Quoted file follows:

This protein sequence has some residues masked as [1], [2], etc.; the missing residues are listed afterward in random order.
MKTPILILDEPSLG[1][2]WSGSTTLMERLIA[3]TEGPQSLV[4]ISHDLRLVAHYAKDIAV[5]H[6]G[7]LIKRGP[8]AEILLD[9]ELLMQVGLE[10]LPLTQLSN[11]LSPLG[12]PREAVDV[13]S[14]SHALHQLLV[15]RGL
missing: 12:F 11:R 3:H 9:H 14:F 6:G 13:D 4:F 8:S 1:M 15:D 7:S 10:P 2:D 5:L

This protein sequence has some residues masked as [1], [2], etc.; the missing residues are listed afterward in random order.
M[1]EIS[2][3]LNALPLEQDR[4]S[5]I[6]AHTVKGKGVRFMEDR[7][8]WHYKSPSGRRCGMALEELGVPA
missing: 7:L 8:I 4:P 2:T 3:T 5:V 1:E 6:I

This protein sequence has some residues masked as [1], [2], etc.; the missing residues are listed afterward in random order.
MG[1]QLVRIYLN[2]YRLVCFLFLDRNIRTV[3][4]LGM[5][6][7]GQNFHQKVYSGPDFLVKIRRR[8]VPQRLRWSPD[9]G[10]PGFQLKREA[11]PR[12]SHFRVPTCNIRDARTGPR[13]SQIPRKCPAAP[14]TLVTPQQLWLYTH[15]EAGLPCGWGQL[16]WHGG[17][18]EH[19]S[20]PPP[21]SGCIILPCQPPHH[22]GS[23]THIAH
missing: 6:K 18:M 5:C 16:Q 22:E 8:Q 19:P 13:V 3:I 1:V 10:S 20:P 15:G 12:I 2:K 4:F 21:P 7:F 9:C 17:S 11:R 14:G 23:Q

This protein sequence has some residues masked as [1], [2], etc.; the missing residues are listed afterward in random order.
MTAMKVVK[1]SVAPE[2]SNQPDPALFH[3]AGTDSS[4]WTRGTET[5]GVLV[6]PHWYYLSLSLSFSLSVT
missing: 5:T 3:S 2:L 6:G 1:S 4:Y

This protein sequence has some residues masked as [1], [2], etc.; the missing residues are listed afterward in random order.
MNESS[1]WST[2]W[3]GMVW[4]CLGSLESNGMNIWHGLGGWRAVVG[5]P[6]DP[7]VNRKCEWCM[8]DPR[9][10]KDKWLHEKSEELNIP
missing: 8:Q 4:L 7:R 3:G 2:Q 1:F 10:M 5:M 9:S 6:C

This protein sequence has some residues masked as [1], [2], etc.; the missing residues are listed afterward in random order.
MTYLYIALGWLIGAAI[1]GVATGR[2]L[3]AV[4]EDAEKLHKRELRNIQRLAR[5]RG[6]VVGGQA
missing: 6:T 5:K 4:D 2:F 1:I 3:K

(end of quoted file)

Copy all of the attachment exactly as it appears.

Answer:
This protein sequence has some residues masked as [1], [2], etc.; the missing residues are listed afterward in random order.
MKTPILILDEPSLG[1][2]WSGSTTLMERLIA[3]TEGPQSLV[4]ISHDLRLVAHYAKDIAV[5]H[6]G[7]LIKRGP[8]AEILLD[9]ELLMQVGLE[10]LPLTQLSN[11]LSPLG[12]PREAVDV[13]S[14]SHALHQLLV[15]RGL
missing: 12:F 11:R 3:H 9:H 14:F 6:G 13:D 4:F 8:S 1:M 15:D 7:S 10:P 2:D 5:L

This protein sequence has some residues masked as [1], [2], etc.; the missing residues are listed afterward in random order.
M[1]EIS[2][3]LNALPLEQDR[4]S[5]I[6]AHTVKGKGVRFMEDR[7][8]WHYKSPSGRRCGMALEELGVPA
missing: 7:L 8:I 4:P 2:T 3:T 5:V 1:E 6:I

This protein sequence has some residues masked as [1], [2], etc.; the missing residues are listed afterward in random order.
MG[1]QLVRIYLN[2]YRLVCFLFLDRNIRTV[3][4]LGM[5][6][7]GQNFHQKVYSGPDFLVKIRRR[8]VPQRLRWSPD[9]G[10]PGFQLKREA[11]PR[12]SHFRVPTCNIRDARTGPR[13]SQIPRKCPAAP[14]TLVTPQQLWLYTH[15]EAGLPCGWGQL[16]WHGG[17][18]EH[19]S[20]PPP[21]SGCIILPCQPPHH[22]GS[23]THIAH
missing: 6:K 18:M 5:C 16:Q 22:E 8:Q 19:P 13:V 3:I 1:V 10:S 20:P 15:G 12:I 2:K 4:F 21:P 7:F 9:C 17:S 11:R 14:G 23:Q

This protein sequence has some residues masked as [1], [2], etc.; the missing residues are listed afterward in random order.
MTAMKVVK[1]SVAPE[2]SNQPDPALFH[3]AGTDSS[4]WTRGTET[5]GVLV[6]PHWYYLSLSLSFSLSVT
missing: 5:T 3:S 2:L 6:G 1:S 4:Y

This protein sequence has some residues masked as [1], [2], etc.; the missing residues are listed afterward in random order.
MNESS[1]WST[2]W[3]GMVW[4]CLGSLESNGMNIWHGLGGWRAVVG[5]P[6]DP[7]VNRKCEWCM[8]DPR[9][10]KDKWLHEKSEELNIP
missing: 8:Q 4:L 7:R 3:G 2:Q 1:F 10:M 5:M 9:S 6:C

This protein sequence has some residues masked as [1], [2], etc.; the missing residues are listed afterward in random order.
MTYLYIALGWLIGAAI[1]GVATGR[2]L[3]AV[4]EDAEKLHKRELRNIQRLAR[5]RG[6]VVGGQA
missing: 6:T 5:K 4:D 2:F 1:I 3:K